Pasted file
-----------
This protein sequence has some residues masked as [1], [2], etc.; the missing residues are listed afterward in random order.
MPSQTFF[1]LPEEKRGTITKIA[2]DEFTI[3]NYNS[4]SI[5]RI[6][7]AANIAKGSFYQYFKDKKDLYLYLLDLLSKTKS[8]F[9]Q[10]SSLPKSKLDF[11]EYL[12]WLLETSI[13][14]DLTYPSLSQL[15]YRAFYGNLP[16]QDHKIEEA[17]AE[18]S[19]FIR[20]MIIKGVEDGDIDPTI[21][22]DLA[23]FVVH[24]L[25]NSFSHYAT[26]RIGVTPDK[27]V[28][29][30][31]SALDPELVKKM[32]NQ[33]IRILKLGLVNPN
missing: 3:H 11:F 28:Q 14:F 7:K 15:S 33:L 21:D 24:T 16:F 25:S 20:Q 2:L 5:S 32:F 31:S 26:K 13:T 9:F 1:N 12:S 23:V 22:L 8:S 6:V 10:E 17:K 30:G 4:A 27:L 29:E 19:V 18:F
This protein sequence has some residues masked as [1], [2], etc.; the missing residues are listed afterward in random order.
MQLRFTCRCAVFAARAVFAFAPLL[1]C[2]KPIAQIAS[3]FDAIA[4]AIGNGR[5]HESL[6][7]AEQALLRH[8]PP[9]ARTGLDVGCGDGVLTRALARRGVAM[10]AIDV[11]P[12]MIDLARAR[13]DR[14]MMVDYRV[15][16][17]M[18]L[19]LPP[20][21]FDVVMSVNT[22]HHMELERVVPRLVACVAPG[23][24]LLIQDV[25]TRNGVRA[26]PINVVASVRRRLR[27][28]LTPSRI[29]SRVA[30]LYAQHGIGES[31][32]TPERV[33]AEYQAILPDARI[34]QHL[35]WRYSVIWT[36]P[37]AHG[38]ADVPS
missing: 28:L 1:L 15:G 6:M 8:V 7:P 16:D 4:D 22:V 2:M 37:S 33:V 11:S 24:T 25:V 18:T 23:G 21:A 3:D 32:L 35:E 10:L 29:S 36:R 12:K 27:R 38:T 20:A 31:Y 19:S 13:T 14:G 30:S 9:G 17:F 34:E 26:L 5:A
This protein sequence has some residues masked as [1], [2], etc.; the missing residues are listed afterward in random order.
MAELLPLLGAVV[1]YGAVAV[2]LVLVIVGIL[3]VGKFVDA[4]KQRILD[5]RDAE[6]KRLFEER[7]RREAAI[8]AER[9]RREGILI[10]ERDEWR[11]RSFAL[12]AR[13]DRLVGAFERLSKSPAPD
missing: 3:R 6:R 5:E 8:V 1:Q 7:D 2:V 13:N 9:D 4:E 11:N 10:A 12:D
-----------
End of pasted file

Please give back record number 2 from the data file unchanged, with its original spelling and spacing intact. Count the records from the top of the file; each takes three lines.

This protein sequence has some residues masked as [1], [2], etc.; the missing residues are listed afterward in random order.
MQLRFTCRCAVFAARAVFAFAPLL[1]C[2]KPIAQIAS[3]FDAIA[4]AIGNGR[5]HESL[6][7]AEQALLRH[8]PP[9]ARTGLDVGCGDGVLTRALARRGVAM[10]AIDV[11]P[12]MIDLARAR[13]DR[14]MMVDYRV[15][16][17]M[18]L[19]LPP[20][21]FDVVMSVNT[22]HHMELERVVPRLVACVAPG[23][24]LLIQDV[25]TRNGVRA[26]PINVVASVRRRLR[27][28]LTPSRI[29]SRVA[30]LYAQHGIGES[31][32]TPERV[33]AEYQAILPDARI[34]QHL[35]WRYSVIWT[36]P[37]AHG[38]ADVPS
missing: 28:L 1:L 15:G 6:M 8:V 7:P 16:D 4:D 22:V 2:M 37:S 33:V 11:S 24:T 25:V 18:T 23:G 21:A 3:D 32:L 35:E 10:L 29:S 36:R 12:K 27:R 38:T 20:A 31:Y 19:S 13:T 14:G 30:S 9:G 17:F 34:E 26:L 5:A